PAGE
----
Basic-fraction dominoes, circle
Match written fractions with fractions represented as part of a circle. Start by placing the card with the arrow. The arrow shows the direction in which the cards should be placed. The card also contains a written fraction. Look for the corresponding pictorial representation of the fraction. Place this card and continue with all cards in the same way.
Activity is appropriate:
- for children
- for people with a mild to advanced dementia
- as preventive activity
- as an independent activity, activity in a pair or activity in a group
Key product benefits:
- Strengthens and consolidates mathematical concepts
- Stimulates analytical and logical thinking
- Preserves and consolidates the recognition and use of numeric symbols
- Maintains and strengthens declarative and semantic memory
- Relaxes and maintains a sense of personal ability
- Strengthens mind activities: attention and concentration
Dominoes are a popular game for all generations, and with mathematical dominoes (numbers, decimal numbers, percentages and fractions) we are mentally active and reinforce our mathematical skills.
Using these tiles allows the individual to consolidate the parts of the whole and thus preserve mental activity. At the same time, it stimulates learning through motion and visual representation and fine motor skills. This activity can be sociable, but we can also use it to train and preserve mathematical skills.
We count when we are shopping, analyzing family expenses, weighing food, counting days, etc. Many events are stored in early childhood. When they have solidified, they are stored in long-term memory. Over the years, when certain cognitive functions decline, we can maintain knowledge as long as possible by practicing mathematical skills. By playing game, this activity will be even more pleasant in a fun, relaxed way, played alone, in pairs or with friends. With the game we strengthen mathematical skills, declarative and procedural memory.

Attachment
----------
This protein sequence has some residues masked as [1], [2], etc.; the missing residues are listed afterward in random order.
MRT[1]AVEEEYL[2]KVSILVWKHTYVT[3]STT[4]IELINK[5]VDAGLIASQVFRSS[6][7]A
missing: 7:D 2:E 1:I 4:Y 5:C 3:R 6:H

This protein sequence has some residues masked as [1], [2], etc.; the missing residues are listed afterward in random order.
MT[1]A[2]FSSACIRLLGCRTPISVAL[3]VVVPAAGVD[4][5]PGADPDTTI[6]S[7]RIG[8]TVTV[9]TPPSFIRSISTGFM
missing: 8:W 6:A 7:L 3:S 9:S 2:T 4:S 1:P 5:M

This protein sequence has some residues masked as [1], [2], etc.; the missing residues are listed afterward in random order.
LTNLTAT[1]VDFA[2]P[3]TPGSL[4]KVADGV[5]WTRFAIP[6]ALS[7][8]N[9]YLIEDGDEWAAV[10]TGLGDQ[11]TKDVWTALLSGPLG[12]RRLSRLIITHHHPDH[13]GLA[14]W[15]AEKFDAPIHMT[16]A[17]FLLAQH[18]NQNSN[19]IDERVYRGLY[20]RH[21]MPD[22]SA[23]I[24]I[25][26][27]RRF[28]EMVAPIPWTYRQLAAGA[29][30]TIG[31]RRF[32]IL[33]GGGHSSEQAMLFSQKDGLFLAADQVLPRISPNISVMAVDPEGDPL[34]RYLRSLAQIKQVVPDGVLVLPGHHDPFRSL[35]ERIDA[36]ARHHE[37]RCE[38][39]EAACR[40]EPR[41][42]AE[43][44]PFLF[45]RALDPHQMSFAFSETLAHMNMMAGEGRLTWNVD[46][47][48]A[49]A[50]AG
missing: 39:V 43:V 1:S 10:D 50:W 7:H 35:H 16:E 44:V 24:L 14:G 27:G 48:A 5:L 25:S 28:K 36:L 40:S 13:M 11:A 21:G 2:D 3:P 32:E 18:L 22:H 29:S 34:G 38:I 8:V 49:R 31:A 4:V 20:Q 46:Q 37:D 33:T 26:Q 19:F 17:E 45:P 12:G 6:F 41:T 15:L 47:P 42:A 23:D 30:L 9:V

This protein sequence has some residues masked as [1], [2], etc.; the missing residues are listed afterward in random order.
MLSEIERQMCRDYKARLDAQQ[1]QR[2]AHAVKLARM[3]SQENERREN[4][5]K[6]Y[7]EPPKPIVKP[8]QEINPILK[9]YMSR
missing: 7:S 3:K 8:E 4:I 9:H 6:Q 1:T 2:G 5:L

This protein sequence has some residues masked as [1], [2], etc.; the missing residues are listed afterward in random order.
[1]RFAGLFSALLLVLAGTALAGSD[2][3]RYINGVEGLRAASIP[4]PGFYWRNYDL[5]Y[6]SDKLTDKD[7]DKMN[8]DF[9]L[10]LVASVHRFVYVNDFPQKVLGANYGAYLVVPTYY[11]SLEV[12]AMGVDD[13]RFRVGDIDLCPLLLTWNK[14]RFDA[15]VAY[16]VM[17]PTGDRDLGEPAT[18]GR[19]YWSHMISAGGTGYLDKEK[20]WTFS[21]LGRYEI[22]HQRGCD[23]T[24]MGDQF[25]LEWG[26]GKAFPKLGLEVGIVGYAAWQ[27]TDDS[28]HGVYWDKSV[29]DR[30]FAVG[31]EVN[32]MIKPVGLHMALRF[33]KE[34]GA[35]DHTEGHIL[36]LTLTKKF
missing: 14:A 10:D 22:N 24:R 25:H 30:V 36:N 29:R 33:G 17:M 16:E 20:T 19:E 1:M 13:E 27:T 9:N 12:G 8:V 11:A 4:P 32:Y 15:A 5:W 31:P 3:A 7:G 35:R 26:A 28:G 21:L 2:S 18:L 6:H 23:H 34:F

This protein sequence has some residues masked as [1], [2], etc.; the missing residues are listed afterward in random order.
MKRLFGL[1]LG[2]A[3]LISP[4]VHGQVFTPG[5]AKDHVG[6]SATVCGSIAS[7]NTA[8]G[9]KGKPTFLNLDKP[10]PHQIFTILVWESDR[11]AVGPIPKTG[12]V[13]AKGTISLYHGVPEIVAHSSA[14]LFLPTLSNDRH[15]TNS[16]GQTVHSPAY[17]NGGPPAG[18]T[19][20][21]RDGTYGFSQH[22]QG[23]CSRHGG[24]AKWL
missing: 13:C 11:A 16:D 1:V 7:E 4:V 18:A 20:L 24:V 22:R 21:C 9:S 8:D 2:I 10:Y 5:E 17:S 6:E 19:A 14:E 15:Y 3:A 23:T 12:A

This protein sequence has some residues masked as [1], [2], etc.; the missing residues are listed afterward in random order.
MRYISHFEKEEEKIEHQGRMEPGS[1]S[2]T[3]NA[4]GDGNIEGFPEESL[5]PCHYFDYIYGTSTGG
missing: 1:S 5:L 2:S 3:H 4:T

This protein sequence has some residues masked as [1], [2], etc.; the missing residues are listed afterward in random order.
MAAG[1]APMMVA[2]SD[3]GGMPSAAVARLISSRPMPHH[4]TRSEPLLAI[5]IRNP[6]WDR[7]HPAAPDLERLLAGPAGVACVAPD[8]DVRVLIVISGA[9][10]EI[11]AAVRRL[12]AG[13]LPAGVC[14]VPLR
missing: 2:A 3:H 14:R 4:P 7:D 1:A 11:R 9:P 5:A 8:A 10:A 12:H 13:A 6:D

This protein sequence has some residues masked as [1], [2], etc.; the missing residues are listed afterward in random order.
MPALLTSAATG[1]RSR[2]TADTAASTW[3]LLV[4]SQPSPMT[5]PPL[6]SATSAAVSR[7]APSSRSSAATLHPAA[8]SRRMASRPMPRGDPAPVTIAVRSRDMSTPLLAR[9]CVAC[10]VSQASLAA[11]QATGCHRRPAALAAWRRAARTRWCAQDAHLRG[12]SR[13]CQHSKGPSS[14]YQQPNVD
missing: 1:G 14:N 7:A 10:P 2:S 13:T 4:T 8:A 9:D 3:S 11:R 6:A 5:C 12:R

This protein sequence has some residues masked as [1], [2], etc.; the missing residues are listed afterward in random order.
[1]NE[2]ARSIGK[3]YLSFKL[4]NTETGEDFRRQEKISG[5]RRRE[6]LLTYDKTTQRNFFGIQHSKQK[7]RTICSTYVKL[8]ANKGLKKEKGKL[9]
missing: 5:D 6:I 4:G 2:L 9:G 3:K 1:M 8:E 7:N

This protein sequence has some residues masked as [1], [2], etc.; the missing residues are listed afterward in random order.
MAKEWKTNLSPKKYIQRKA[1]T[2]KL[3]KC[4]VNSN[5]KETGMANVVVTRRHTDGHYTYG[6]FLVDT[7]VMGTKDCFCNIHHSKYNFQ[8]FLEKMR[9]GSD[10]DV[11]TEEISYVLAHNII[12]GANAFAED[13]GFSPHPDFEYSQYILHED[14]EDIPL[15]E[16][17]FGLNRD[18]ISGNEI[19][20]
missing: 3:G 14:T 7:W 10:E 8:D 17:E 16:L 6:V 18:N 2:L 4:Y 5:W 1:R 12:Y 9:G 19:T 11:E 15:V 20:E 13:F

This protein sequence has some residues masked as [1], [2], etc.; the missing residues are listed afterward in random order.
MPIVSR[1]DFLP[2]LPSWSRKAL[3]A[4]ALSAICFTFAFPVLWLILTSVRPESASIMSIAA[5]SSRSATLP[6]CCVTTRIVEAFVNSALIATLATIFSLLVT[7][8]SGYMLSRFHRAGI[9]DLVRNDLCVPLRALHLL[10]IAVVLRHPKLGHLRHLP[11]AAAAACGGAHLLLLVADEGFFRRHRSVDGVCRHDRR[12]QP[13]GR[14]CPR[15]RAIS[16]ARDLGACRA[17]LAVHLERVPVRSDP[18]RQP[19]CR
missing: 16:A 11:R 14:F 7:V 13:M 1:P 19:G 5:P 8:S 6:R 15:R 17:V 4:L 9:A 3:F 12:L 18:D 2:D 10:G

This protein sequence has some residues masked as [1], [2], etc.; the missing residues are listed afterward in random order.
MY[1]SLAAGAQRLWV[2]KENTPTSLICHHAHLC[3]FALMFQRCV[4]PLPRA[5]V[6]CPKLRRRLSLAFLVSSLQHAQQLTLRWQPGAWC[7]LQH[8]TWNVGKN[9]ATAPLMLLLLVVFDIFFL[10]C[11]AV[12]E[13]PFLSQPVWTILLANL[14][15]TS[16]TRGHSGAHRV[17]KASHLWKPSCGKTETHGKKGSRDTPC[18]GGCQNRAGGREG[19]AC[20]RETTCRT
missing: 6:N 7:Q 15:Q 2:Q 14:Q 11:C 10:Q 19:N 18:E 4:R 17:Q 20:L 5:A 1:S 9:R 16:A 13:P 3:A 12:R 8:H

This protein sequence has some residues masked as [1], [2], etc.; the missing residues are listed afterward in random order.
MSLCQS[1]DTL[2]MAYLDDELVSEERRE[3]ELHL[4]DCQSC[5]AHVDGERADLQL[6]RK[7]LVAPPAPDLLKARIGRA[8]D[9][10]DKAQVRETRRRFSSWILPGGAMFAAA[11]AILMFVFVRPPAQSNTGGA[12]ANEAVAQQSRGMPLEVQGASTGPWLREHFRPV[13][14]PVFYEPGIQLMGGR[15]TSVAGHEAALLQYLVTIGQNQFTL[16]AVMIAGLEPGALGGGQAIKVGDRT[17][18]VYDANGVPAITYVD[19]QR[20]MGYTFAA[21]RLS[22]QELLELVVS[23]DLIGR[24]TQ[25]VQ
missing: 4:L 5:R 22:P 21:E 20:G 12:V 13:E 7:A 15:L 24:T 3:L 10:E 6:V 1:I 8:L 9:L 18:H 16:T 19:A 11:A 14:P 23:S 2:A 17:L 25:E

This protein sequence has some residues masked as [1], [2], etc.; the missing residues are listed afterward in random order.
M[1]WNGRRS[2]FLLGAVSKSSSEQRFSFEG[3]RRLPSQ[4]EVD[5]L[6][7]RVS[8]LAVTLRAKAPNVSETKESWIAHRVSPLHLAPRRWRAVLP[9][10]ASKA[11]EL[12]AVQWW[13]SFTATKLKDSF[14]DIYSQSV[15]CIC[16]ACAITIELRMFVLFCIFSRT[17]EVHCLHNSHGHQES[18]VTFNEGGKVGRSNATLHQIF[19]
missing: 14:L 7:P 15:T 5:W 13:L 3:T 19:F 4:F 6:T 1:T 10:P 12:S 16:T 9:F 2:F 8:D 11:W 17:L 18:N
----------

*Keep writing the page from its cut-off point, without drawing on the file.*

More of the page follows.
- There are several types of memory. Knowledge, personal experiences and events from our lives are stored in declarative memory in conceptual networks that are intertwined with each other, like a spider web. The data are grouped into categories and have a certain sequence or hierarchy. In classifying, categorizing and comparing exercises we activate our conceptual schemes.
- This activity strengthens declarative memory, because we sort numbers by size and we use our knowledge in computational operations.
- During the calculations, we keep the numbers in our memory for a short time in order to recall the correct result. This is when we use our working memory. By training our short-term working memory, we can increase the capacity of our working memory, but some cognitive abilities may also be improved, since working memory affects the processes of the higher cognitive areas.
- Procedural memory is strengthened when we calculate or gradually perform (in steps, in a certain order, etc.) some task.
The combination of abstract numbers and symbols displayed graphically enables the easier and quicker retrieval of data from long-term memory, therefore a person with a cognitive impairment or who is in the initial stage of dementia will find it easier to follow the activity.
If we perform the game as a social activity, we maintain communication skills, social competences and promote positive self-image.
Each activity has positive effects only when it is not too easy for the person and not too demanding, so it is important to select the appropriate complexity of the activity. The principle of three keys applies to success:
- Frequency: Activity should be performed sufficiently frequently (recommended 2-3 times a week).
- Duration: more repetitions are needed over a longer period of time (2-3 months).
- Intensity: Intensively enough means that we take an active part in the activity and insist on it for a while (15, 30 to 45 minutes, depending on the individual's ability).